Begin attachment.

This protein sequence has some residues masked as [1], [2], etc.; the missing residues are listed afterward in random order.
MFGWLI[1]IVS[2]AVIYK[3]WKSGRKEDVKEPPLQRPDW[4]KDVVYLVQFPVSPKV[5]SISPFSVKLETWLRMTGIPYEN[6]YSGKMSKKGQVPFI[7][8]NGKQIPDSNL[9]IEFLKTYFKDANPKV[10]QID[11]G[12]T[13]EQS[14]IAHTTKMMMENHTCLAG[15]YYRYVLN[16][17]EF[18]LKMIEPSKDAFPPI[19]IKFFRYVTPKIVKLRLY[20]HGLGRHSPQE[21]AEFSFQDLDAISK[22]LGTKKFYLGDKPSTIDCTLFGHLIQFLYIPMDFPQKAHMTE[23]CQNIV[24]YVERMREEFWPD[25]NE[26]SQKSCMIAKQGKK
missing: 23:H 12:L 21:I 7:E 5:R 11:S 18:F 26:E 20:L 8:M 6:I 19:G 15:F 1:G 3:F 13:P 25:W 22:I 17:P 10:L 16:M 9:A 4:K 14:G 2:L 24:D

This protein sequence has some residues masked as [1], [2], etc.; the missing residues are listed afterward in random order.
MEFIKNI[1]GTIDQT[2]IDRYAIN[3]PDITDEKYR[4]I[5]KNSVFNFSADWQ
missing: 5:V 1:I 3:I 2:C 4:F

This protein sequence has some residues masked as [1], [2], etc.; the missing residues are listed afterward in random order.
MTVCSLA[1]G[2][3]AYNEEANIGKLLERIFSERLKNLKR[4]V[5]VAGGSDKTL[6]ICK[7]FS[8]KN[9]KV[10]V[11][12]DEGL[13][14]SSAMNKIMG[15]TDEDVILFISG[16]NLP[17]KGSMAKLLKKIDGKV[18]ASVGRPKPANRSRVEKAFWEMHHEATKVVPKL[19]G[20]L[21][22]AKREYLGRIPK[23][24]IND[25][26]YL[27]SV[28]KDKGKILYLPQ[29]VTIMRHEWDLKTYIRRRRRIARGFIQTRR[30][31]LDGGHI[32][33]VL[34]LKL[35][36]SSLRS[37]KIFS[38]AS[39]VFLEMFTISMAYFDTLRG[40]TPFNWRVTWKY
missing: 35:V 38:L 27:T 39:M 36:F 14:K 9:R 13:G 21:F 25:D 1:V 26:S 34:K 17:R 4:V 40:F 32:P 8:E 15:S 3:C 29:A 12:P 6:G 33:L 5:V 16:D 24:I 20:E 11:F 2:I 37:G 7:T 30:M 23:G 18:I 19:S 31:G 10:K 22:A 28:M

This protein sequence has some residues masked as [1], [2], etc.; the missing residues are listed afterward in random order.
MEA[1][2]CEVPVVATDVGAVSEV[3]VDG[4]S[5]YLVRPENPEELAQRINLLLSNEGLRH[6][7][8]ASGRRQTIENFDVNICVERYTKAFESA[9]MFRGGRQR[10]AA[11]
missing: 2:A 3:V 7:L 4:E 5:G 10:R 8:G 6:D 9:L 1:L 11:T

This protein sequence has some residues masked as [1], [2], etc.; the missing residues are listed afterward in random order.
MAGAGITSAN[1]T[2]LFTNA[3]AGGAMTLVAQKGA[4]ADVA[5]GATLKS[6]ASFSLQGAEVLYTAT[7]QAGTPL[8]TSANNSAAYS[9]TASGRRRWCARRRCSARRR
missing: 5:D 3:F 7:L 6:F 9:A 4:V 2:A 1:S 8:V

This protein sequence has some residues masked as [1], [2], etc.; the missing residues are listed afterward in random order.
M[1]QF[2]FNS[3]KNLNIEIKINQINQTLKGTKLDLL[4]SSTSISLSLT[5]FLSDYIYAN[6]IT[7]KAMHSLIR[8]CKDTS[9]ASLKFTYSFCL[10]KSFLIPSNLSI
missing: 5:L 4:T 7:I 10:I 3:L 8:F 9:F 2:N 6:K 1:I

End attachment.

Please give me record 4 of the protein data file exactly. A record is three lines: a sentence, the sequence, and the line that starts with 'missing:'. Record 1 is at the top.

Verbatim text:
This protein sequence has some residues masked as [1], [2], etc.; the missing residues are listed afterward in random order.
MEA[1][2]CEVPVVATDVGAVSEV[3]VDG[4]S[5]YLVRPENPEELAQRINLLLSNEGLRH[6][7][8]ASGRRQTIENFDVNICVERYTKAFESA[9]MFRGGRQR[10]AA[11]
missing: 2:A 3:V 7:L 4:E 5:G 10:R 8:G 6:D 9:L 1:L 11:T